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    Going wild in Antarctica

    “Everywhere we went, my mouth would open in awe – it’s such an amazing place full of breathtaking scenery and wildlife.”

    For award-winning National Geographic nature photographer Michaela Skovranova, shooting in Antarctica is one of the world’s greatest photographic assignments. As part of the OPPO Uncover Antarctica expedition, she says she was fortunate to spend a good deal of time on the ice where she and other members on the expedition were able to see a plethora of wildlife.




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    Capturing the perfect moment: a shaft of light pinpoints a lone penguin.

    “We visited some gentoo penguin colonies and I was able to get some beautiful portraits of the penguins and their plumage, in intimate detail. The fledglings were covered in their new growth and were getting ready to go to sea. And what was amazing, was none of them feared humans.

    “They had likely never seen humans before and didn’t consider us predators, especially on land. It was quite incredible to see them go about their day and seem completely oblivious to our presence.”




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    Gentoo penguins have streamlined bodies and strong, paddle-shaped flippers that propel them up to 22 mph (36 kph), faster than any other diving bird.

    This indifference to the presence of the expedition team wasn’t limited to the penguins.

    During the trip, a pod of over 20 humpback whales began to circle the expedition ship, just as the team were setting off in their kayaks to go exploring. “Mothers and their calves would ever so slowly rise beside sea-kayakers,” says Skovranova.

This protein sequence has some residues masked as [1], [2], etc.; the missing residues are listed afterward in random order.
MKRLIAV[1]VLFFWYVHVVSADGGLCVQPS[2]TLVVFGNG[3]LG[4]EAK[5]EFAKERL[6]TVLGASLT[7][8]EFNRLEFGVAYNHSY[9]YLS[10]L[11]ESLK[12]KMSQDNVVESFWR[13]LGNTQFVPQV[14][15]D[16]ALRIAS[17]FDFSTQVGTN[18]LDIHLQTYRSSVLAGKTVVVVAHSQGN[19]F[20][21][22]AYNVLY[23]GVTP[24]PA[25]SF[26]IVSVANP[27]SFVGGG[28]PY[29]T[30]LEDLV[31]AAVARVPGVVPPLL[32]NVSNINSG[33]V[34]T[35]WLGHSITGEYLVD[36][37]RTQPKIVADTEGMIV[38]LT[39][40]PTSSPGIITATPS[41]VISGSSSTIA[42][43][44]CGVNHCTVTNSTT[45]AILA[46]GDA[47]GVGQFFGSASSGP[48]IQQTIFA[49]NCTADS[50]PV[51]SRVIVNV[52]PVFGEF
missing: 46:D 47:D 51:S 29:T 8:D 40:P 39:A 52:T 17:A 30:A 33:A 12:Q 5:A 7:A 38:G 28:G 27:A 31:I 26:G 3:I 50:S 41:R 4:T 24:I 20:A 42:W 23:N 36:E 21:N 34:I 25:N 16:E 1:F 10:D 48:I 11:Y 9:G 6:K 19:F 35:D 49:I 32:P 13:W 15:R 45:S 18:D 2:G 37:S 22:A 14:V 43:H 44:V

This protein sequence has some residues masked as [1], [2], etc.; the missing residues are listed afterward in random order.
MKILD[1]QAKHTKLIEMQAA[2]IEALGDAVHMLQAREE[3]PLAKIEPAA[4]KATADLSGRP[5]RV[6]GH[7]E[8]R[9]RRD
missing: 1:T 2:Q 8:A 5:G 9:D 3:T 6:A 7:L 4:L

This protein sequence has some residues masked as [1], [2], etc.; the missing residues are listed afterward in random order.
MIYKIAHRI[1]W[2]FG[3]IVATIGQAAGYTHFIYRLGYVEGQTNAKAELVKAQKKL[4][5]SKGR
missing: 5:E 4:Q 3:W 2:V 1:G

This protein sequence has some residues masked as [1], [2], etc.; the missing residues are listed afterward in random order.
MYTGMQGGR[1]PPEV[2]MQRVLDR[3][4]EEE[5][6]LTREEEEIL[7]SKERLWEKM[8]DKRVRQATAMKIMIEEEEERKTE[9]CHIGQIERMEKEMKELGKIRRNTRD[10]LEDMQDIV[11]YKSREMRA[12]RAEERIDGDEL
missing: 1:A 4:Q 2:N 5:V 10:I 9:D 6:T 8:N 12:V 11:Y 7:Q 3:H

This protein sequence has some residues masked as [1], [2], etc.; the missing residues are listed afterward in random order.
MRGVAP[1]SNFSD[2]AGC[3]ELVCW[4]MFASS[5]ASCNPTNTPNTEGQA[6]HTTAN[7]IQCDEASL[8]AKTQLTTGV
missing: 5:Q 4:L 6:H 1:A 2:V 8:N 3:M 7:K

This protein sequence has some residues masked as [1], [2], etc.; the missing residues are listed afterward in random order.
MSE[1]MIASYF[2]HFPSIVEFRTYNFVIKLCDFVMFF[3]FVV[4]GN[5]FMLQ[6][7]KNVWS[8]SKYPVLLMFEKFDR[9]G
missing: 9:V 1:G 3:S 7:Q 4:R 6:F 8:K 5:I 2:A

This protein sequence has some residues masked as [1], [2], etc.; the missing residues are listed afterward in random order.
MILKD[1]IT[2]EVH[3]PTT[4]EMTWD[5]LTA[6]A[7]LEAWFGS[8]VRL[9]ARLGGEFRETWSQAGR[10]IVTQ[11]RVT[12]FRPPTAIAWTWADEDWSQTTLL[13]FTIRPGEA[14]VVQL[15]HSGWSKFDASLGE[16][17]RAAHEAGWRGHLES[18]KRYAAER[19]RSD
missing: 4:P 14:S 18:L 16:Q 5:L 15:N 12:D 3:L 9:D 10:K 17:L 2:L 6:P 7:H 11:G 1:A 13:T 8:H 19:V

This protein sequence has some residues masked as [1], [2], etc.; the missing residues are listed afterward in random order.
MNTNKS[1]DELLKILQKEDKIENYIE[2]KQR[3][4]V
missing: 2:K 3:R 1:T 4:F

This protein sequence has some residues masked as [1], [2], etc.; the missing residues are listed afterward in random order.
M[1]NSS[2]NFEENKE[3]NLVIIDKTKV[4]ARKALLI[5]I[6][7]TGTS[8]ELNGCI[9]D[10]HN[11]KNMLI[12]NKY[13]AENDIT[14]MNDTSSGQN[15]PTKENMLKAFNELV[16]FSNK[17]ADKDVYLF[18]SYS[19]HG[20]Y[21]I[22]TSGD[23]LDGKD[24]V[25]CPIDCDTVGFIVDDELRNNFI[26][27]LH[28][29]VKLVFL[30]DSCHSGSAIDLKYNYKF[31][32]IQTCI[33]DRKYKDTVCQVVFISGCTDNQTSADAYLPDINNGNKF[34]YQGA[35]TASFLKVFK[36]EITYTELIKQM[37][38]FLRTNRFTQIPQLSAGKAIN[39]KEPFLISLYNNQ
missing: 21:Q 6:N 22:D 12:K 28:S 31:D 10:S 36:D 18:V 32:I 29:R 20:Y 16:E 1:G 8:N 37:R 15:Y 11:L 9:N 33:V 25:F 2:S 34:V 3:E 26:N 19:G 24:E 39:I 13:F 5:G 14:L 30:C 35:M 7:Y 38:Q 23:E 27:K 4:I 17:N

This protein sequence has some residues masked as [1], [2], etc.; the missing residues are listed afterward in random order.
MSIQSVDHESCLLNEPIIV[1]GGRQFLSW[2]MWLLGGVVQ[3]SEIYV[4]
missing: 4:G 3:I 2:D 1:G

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    A humpback whale ventures close to the expedition ship.

    With the wildlife so assured, photographing these Antarctic creatures was a pleasure for Skovranova, who was in the White Continent to road-test the newest OPPO flagship smartphone, the OPPO Find X2 Pro, in some of the most stunning yet harshest conditions on the planet.

    “With the Find X2 Pro, you’re able to modify exposure, giving you as much control of the picture as possible. It handles low light really well and focusses very efficiently, which is very handy when you’re photographing wildlife.”

    “The beauty of shooting with a smartphone was I could totally immerse myself in Antarctica because it’s a camera right there with you and you can get really close to things, so the way you capture images changes.”




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    A
    leopard seal lazes on the ice.

    Working with an experienced team in Antarctica was also critical to this photography expedition. The team knows the region and understands how conditions can change quickly with minimal notice. “A lot of success in photography comes from having people around you who can help with shots,” Skovranova explains.

    “For example, as we explored small bays in the Zodiacs (inflatable boats), the expedition team knew how close they could maneuver us to icebergs and wildlife and they were always aware of changes happening around us.”

    Ultimately, photographing wildlife is all about being ready. “I always had my phone ready to shoot, which is key for any wildlife photography.”

    Learn more about Michaela Skovranova’s journey with the OPPO Uncover Antarctica expedition here.

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